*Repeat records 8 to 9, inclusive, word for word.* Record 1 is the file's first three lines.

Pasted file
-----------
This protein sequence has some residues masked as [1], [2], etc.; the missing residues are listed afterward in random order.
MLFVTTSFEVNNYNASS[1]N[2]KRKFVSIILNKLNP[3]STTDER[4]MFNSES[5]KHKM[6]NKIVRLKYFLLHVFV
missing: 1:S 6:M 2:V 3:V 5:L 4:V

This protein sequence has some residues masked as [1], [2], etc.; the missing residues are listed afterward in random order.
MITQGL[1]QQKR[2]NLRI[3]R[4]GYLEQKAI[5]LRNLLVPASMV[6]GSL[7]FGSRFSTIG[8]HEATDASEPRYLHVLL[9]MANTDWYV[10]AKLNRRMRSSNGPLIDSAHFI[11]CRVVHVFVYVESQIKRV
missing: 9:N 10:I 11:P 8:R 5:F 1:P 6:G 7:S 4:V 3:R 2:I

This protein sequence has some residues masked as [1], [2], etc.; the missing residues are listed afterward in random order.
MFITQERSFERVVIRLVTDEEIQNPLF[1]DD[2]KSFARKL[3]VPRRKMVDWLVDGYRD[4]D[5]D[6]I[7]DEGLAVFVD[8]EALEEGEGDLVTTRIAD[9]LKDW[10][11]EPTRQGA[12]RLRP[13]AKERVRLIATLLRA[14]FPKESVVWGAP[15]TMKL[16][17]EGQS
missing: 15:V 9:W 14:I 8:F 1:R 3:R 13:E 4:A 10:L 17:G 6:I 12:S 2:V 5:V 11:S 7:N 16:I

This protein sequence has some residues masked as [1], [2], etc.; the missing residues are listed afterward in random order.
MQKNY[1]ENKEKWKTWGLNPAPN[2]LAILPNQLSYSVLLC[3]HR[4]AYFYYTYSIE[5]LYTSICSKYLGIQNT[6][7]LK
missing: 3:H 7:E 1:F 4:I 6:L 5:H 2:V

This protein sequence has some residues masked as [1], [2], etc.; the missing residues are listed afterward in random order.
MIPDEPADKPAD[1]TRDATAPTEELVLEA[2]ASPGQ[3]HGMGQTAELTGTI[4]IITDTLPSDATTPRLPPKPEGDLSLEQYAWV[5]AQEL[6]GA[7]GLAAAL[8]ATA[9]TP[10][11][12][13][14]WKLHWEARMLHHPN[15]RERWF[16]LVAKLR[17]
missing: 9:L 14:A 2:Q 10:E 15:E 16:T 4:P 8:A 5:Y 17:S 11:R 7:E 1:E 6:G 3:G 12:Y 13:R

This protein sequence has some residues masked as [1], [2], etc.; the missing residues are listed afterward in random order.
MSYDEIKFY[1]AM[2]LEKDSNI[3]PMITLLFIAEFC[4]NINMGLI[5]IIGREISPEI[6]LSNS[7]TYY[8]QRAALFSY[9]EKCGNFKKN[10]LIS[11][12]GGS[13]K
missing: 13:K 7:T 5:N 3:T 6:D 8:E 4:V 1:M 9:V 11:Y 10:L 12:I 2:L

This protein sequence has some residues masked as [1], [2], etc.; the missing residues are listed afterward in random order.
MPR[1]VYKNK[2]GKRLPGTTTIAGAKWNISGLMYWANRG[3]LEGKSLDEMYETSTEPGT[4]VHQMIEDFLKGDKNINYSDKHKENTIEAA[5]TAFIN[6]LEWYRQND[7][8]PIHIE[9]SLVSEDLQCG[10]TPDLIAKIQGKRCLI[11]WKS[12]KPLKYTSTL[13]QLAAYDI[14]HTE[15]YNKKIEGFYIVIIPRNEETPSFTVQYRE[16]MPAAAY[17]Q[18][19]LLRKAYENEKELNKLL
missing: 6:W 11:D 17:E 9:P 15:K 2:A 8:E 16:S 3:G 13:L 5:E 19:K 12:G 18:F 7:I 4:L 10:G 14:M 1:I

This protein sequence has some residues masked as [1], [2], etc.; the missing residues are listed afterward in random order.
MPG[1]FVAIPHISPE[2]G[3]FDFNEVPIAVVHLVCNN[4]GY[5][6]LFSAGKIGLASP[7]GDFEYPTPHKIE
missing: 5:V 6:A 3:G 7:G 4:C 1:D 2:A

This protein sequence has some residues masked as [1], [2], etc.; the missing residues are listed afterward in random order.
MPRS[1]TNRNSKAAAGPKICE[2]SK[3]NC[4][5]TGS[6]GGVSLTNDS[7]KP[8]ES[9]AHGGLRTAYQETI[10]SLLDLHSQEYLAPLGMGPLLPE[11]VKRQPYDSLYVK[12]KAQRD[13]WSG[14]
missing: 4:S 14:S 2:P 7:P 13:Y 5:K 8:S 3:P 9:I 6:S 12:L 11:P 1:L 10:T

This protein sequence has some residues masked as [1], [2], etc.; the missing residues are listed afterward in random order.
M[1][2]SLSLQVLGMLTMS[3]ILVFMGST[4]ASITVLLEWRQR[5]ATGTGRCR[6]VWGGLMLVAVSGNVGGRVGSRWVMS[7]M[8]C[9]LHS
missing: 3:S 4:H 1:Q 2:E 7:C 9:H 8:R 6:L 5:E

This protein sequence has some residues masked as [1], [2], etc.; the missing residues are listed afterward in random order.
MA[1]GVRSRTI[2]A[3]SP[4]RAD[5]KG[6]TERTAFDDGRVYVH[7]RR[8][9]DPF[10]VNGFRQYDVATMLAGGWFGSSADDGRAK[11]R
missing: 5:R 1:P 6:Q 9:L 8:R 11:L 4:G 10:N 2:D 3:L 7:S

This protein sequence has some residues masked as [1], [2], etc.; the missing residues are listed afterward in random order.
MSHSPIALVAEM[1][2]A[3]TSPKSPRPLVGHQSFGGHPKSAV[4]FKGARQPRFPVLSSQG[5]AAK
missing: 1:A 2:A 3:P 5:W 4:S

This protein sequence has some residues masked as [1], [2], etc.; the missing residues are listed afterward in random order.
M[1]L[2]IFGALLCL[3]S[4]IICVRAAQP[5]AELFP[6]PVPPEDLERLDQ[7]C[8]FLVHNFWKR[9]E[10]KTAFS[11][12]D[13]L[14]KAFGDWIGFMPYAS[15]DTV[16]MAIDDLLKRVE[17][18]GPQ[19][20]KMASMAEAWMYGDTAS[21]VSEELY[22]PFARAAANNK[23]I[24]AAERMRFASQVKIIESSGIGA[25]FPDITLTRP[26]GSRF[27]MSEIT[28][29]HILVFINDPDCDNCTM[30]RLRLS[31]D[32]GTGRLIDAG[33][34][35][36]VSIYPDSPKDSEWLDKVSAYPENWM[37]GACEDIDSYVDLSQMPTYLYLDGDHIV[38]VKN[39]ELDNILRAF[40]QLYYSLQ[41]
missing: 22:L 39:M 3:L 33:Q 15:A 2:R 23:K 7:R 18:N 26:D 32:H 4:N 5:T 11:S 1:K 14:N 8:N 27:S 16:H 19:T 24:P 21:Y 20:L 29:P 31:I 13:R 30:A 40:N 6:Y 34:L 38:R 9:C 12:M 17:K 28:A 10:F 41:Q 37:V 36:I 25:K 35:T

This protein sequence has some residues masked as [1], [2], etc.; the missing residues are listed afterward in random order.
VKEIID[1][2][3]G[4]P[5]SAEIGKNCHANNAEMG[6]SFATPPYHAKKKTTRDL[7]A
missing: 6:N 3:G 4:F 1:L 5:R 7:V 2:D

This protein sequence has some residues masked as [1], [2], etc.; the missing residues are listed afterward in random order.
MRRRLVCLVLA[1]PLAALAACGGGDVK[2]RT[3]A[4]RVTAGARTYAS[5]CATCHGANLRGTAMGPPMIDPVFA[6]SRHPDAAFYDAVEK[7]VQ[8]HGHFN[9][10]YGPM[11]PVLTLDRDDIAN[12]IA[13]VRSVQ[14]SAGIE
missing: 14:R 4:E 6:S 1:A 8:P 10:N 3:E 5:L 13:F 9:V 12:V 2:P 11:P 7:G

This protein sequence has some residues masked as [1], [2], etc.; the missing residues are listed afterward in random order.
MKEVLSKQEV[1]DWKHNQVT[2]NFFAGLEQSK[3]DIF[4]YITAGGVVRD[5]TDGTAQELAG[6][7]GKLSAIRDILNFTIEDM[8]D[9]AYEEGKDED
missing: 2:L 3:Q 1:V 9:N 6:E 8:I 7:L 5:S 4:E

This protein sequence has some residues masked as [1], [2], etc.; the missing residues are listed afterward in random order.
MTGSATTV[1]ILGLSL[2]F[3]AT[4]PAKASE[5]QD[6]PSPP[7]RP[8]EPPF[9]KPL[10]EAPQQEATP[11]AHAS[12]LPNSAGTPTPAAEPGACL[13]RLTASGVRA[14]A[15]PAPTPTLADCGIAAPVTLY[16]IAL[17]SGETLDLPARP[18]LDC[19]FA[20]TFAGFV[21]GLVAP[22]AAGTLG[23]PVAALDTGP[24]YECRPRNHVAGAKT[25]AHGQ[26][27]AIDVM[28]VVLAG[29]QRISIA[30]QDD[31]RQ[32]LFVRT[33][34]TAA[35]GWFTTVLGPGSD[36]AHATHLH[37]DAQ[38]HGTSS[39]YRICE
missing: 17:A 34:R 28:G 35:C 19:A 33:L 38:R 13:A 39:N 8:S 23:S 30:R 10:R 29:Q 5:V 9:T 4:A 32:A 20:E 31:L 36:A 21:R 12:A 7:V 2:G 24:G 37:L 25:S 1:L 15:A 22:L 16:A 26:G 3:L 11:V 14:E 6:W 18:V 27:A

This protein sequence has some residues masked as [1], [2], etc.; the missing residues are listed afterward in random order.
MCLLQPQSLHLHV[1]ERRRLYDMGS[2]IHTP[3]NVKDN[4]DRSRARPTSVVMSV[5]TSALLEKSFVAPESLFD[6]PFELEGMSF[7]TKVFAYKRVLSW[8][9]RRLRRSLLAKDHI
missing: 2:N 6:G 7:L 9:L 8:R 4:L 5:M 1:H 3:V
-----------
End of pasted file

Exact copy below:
This protein sequence has some residues masked as [1], [2], etc.; the missing residues are listed afterward in random order.
MPG[1]FVAIPHISPE[2]G[3]FDFNEVPIAVVHLVCNN[4]GY[5][6]LFSAGKIGLASP[7]GDFEYPTPHKIE
missing: 5:V 6:A 3:G 7:G 4:C 1:D 2:A

This protein sequence has some residues masked as [1], [2], etc.; the missing residues are listed afterward in random order.
MPRS[1]TNRNSKAAAGPKICE[2]SK[3]NC[4][5]TGS[6]GGVSLTNDS[7]KP[8]ES[9]AHGGLRTAYQETI[10]SLLDLHSQEYLAPLGMGPLLPE[11]VKRQPYDSLYVK[12]KAQRD[13]WSG[14]
missing: 4:S 14:S 2:P 7:P 13:Y 5:K 8:S 3:P 9:I 6:S 12:L 11:P 1:L 10:T